Tá siad ag rith fós == they are still running.
My intuitive response to Níl siad ag rith fós was "they are not still running", or "they are not running any more".
I realized that "They are not running yet" was the more likely translation, even though it means exactly the opposite.
Is that ambiguity there in Irish?
I was wondering about Níl siad ag rith feasta, but I think that implies "never again", rather that just "no more today".
I have myself thoroughly confused trying to parse "they are not (running still)" and "(they are not running) still", though!
I asked two other people about this today - not native speakers, just "school Irish". They both had the same reaction that I had - "They are not (still running)" or "They are not running anymore", but conceding that "They are not running yet" is probably the correct translation.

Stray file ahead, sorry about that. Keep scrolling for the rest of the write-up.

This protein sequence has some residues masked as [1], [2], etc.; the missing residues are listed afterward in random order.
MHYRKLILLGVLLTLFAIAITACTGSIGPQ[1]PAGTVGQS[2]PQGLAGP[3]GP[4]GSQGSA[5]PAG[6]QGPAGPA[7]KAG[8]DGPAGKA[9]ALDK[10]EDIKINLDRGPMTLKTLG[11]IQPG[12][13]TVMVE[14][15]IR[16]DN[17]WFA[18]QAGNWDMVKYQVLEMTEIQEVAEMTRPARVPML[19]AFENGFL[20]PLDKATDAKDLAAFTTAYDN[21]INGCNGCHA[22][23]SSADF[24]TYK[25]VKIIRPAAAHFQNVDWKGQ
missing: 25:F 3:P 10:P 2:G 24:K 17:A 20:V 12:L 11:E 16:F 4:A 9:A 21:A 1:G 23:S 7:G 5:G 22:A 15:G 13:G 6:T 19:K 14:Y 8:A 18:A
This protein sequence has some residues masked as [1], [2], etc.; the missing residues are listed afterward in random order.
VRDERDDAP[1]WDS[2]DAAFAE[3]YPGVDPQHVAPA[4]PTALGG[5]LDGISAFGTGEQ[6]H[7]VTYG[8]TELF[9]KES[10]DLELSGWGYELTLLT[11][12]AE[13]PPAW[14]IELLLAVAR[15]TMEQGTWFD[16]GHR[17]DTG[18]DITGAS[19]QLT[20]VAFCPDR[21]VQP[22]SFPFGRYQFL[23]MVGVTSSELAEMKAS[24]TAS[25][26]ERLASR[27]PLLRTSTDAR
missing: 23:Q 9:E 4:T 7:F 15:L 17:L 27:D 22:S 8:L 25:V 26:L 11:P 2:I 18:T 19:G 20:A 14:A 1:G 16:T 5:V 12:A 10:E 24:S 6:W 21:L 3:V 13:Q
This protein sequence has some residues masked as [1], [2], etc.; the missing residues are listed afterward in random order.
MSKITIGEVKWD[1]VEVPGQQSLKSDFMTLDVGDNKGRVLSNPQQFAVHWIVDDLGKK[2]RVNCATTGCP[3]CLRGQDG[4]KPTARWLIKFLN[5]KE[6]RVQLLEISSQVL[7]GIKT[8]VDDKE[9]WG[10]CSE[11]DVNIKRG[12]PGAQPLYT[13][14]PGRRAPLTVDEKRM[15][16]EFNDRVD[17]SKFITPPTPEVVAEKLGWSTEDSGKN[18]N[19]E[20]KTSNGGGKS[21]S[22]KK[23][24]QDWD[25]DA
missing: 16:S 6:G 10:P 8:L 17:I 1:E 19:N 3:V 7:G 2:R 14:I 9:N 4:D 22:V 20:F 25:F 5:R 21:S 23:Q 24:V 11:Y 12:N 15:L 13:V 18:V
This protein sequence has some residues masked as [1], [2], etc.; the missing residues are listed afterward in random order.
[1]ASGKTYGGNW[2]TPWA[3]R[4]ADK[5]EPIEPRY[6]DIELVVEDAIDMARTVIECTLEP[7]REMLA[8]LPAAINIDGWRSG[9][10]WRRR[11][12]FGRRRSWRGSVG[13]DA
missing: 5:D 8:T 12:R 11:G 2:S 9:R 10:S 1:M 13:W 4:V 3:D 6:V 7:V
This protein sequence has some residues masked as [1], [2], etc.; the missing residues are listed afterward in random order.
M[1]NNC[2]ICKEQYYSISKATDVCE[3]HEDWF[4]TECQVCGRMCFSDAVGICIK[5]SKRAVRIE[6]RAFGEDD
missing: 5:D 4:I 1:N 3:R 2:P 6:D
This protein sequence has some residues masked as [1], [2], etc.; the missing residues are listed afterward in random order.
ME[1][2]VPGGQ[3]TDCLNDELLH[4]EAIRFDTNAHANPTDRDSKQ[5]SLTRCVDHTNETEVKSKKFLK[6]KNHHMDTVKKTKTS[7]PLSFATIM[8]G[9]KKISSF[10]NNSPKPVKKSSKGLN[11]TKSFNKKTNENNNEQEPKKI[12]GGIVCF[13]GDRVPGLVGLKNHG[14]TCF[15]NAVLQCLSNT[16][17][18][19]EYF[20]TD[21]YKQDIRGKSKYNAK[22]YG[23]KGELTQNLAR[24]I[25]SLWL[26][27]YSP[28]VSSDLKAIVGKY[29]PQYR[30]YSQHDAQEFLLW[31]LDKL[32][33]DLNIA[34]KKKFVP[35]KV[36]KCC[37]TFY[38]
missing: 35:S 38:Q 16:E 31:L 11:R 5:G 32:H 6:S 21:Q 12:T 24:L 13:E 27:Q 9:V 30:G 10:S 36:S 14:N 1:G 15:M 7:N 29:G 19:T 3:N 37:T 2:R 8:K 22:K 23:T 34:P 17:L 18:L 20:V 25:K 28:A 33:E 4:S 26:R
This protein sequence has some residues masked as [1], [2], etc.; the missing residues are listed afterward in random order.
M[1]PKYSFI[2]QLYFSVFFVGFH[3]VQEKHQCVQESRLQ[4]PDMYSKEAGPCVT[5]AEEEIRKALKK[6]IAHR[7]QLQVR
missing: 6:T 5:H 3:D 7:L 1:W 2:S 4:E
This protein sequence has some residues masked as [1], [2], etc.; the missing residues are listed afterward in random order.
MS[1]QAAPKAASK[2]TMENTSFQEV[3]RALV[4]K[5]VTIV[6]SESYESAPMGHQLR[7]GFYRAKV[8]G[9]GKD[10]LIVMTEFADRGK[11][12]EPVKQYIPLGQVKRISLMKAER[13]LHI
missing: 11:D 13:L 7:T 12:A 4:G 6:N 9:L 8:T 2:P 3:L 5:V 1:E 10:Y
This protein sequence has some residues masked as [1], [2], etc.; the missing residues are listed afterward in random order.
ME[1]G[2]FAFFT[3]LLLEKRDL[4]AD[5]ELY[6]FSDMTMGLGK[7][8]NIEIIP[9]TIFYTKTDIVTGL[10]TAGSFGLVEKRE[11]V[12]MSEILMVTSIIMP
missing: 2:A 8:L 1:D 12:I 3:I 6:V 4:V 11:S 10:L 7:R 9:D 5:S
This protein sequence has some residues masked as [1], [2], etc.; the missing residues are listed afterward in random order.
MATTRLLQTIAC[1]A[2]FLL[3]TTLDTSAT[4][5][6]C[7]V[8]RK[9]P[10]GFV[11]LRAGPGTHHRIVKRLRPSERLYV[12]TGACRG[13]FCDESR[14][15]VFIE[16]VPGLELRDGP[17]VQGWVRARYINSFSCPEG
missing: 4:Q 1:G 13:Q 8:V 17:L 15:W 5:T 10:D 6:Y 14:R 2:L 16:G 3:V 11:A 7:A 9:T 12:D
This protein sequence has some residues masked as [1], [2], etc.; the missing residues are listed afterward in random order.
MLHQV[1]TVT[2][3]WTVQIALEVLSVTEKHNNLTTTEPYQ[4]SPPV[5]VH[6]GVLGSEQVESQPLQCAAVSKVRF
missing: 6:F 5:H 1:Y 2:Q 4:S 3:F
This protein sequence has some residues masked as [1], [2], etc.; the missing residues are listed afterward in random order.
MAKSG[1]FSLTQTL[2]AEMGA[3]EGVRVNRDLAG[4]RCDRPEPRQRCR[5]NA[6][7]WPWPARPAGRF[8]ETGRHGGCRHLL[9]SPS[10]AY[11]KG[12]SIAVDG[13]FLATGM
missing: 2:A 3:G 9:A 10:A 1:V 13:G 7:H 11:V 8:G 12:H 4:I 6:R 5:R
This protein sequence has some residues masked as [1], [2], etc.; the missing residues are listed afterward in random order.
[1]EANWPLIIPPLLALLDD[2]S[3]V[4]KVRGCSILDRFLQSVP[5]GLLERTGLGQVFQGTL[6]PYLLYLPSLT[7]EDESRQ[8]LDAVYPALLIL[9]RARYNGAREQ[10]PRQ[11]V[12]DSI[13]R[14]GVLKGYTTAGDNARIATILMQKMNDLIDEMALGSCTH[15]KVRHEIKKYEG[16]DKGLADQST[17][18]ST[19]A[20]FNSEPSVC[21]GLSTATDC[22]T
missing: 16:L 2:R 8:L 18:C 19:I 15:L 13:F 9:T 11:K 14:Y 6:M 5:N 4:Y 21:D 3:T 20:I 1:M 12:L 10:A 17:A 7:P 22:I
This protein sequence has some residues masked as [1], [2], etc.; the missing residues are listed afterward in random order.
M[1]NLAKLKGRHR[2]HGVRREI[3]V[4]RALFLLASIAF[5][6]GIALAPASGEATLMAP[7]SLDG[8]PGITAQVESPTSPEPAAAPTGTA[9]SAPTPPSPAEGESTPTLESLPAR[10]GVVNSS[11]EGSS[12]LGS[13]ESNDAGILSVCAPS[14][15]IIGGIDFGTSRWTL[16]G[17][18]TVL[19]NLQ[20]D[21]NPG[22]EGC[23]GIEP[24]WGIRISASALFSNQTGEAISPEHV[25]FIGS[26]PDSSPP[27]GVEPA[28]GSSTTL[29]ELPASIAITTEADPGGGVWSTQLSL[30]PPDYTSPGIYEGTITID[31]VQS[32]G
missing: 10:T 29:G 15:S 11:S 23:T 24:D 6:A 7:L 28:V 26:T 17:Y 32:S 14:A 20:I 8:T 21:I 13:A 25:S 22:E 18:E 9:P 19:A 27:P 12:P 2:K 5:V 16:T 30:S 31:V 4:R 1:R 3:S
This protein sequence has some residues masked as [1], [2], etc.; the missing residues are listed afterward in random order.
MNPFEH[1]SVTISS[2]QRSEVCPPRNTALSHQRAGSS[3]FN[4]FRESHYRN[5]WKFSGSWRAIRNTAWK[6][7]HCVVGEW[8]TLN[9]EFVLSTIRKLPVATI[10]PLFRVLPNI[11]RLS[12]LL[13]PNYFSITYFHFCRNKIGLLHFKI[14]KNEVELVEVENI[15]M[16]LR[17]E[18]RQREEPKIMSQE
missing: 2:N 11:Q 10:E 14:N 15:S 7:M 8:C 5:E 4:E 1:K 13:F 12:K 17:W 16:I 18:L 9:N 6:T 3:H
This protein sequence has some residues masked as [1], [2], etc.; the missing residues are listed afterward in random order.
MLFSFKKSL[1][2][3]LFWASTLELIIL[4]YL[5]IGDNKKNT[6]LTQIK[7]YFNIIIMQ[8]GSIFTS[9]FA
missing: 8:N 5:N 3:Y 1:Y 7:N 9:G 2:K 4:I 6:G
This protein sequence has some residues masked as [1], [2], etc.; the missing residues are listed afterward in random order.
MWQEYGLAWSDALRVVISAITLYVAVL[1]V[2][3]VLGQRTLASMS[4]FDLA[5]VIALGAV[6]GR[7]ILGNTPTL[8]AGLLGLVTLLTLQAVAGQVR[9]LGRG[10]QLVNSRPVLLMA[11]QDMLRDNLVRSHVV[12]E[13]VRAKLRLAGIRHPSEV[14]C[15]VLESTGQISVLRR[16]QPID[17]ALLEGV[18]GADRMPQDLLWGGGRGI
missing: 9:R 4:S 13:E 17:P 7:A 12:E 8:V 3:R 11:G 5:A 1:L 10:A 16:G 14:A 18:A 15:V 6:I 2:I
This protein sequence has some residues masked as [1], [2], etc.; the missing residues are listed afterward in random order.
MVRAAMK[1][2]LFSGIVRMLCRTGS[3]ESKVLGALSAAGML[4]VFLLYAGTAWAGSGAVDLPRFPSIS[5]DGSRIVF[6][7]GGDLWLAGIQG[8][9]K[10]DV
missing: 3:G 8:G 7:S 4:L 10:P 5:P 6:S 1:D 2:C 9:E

The tip needs to be changed, if it cannot be used for "still" in this case.
But it can be used for "still" in this case - "they are still not running" means "they are not running yet"
The problem arises because the meaning of the English sentence changes depending on where you put the "not" - "they are still not running" means the opposite of "they are not still running".
Perhaps, but there should be more guidance on this, if that is the case.
You're reading the guidance :-)
Seriously, though, this is just one of those quirky little things that crops up when you are moving between languages. So you get it wrong the first or second time you encounter fós at the end of a negative sentence, maybe the 3rd time you remember that "hold on, there's something weird about fós in this situation".